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Florida Denies Allowing ‘Residents Only’ Vaccinations

“Participants MUST be live-in Residents of Golden Beach and must present ID,” read a flyer about the Friday event at Town Hall. “Anyone found not RESIDING in Golden Beach will have their appointment canceled.”

A health worker wearing a facemasks administers a vaccine into a patient's arm.
 (TNS) - Golden Beach, a tiny coastal town in northeast Miami-Dade County and one of the most affluent municipalities in South Florida, announced this week that it had obtained about 150 doses of the Johnson & Johnson COVID-19 vaccine from the state of Florida — and that they were for Golden Beach residents only.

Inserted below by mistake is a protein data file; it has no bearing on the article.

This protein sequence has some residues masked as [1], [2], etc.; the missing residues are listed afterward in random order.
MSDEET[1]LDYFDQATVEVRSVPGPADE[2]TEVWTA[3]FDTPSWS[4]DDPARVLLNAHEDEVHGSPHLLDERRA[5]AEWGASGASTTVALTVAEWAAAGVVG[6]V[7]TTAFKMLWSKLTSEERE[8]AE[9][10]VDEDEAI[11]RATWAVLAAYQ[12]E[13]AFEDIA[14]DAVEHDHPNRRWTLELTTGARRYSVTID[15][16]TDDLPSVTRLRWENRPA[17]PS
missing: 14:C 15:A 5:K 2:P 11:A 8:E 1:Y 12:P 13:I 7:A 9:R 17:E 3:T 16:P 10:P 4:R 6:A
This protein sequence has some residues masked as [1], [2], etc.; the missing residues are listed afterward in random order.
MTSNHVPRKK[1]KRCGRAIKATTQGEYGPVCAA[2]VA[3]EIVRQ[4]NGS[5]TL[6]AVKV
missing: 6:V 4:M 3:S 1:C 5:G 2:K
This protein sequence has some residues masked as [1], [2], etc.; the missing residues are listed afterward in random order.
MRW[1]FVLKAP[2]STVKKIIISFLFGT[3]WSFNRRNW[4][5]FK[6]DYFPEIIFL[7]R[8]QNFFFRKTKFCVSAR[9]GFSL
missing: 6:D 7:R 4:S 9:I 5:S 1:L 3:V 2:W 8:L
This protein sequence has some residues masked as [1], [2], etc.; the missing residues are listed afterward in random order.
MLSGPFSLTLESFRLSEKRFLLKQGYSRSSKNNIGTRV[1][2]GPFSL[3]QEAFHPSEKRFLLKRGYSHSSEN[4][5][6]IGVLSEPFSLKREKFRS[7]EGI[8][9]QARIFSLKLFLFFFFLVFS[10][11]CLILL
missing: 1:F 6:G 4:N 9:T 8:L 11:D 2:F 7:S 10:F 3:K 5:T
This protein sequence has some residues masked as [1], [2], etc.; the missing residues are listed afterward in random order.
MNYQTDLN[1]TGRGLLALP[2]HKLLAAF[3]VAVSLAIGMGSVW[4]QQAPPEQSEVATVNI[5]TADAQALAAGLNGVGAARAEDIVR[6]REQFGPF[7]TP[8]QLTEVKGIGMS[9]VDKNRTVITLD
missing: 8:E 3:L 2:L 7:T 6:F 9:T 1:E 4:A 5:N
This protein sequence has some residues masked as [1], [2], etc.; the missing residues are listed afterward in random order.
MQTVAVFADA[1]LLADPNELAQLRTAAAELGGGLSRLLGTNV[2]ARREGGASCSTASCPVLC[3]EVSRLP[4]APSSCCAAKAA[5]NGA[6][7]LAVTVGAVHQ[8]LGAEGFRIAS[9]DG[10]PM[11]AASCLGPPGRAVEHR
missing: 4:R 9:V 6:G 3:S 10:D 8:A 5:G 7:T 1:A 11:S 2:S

"Participants MUST be live-in Residents of Golden Beach and must present ID," read a flyer about the Friday event at Town Hall. "Anyone found not RESIDING in Golden Beach will have their appointment canceled."
The town's promotion of "residents only" shots came with the express permission of the state, Town Manager Alex Diaz told the Miami Herald. But the town opened up access after the Herald began asking questions. And on Friday, a spokesman for the Florida Division of Emergency Management disputed that the state authorized Golden Beach to make shots available only to its roughly 1,000 residents.
"All Florida residents who qualify per the [ Food and Drug Administration] are eligible to receive the COVID-19 vaccine at any location in Florida. All state sites, federal sites and county health department sites are open to any Floridian from any county," said spokesman Jason Mahon. "The state did not authorize Golden Beach to restrict vaccine access."